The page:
Electromechanical imaging in liquid environments: a pathway toward molecular-level resolution of biological systems

July 1, 2006 feature
Electromechanical imaging in liquid environments: a pathway toward molecular-level resolution of biological systems
During piezoresponse force microscopy (PFM) in a liquid environment, an electric field at the tip-surface junction deforms the piezoelectric material, which in turn deflects the microscope tip. This PFM image shows an example of PFM amplitude, which is proportional to the tip displacement and measures the piezoelectric response of the material. Credit: Brian Rodriquez, et al.

Scientists have demonstrated that electromechanical imaging techniques, when operated in a liquid environment, can provide a resolution of up to 10 times that of the resolution when imaging in air. The liquid imaging method will allow for high-res studies of ferroelectric materials, as well as imaging electromechanical properties of biological systems, ultimately on the molecular level.

Scientists from Oak Ridge National Laboratory in Tennessee have overcome several hurdles faced by electromechanical imaging techniques with a simple solution of operating piezoresponse force microscopy (PFM) in a liquid environment. The team found that imaging in an aqueous environment enabled the microscope to minimize negative effects, namely electrostatic tip-surface interactions and capillary forces, and overcome these barriers to achieve higher resolution imaging.

Physicists use electromechanical imaging to gain a better understanding of ferroelectric and piezoelectric materials, both of which exhibit unique electrical and mechanical properties. With PFM, scientists can probe the electromechanical properties of these materials in hopes of developing new technologies such as non-volatile random access memories, ultra high density data storage, and nanosensors and actuators.

Electromechanical imaging in liquid environments: a pathway toward molecular-level resolution of biological systems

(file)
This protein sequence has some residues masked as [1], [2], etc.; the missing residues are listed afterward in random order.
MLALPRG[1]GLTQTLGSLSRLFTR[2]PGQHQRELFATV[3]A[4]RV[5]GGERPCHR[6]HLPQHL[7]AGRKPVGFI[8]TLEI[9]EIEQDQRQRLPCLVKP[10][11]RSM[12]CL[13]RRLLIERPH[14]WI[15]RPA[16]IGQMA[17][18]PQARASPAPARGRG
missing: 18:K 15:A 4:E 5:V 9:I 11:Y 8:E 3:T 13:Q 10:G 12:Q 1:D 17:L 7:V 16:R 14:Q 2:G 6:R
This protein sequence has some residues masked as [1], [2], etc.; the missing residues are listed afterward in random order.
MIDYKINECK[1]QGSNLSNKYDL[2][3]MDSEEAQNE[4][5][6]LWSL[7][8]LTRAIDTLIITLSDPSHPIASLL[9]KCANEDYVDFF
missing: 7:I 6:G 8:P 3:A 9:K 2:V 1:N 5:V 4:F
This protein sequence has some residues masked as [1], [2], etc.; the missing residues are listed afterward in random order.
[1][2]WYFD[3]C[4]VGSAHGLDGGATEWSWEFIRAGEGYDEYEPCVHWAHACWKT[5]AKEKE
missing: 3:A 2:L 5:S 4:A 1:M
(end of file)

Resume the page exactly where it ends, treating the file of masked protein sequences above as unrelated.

This sketch shows the forces between an atomic force microscope tip and a piezoelectric material, with arrows representing electrostatic forces that interfere with image resolution. In air, (a) and (b), the forces are strong, while in liquid, (c) and (d), the forces exist only very close to the tip. The double arrow represents electromechanical coupling, the imaging process. Credit: Brian Rodriguez, et al.

“Higher resolution potentially enables us to gather more detailed information on the structure of domain walls and low dimensional ferroelectrics,” Sergei Kalinin, coauthor of the study in recent Physical Review Letters, told PhysOrg.com. “More importantly, imaging in solutions allows us to study the polarization-controlled chemical processes on ferroelectrics. Improvement in resolution brings us closer to the fundamental limits of ferroelectricity. The better you can resolve the domain wall, the better you can design and characterize materials with small domains. The smaller the domain, the higher the density of domains can be created, and thus, smaller, denser memory devices can be made.”

Ferroelectric materials exhibit pairs of opposite electrical charges – known as “dipole moments” – whose positive and negative areas can be reversed by applying an electric field. Piezoelectric materials such as tourmaline and quartz, which have been known for more than a hundred years to be able to generate electricity and light, can generate a voltage under application of mechanical stress (or, in the reverse process, can change their shape under application of voltage). These materials already provide many useful applications, from sonar to ultrasound, and scientists believe many more uses exist.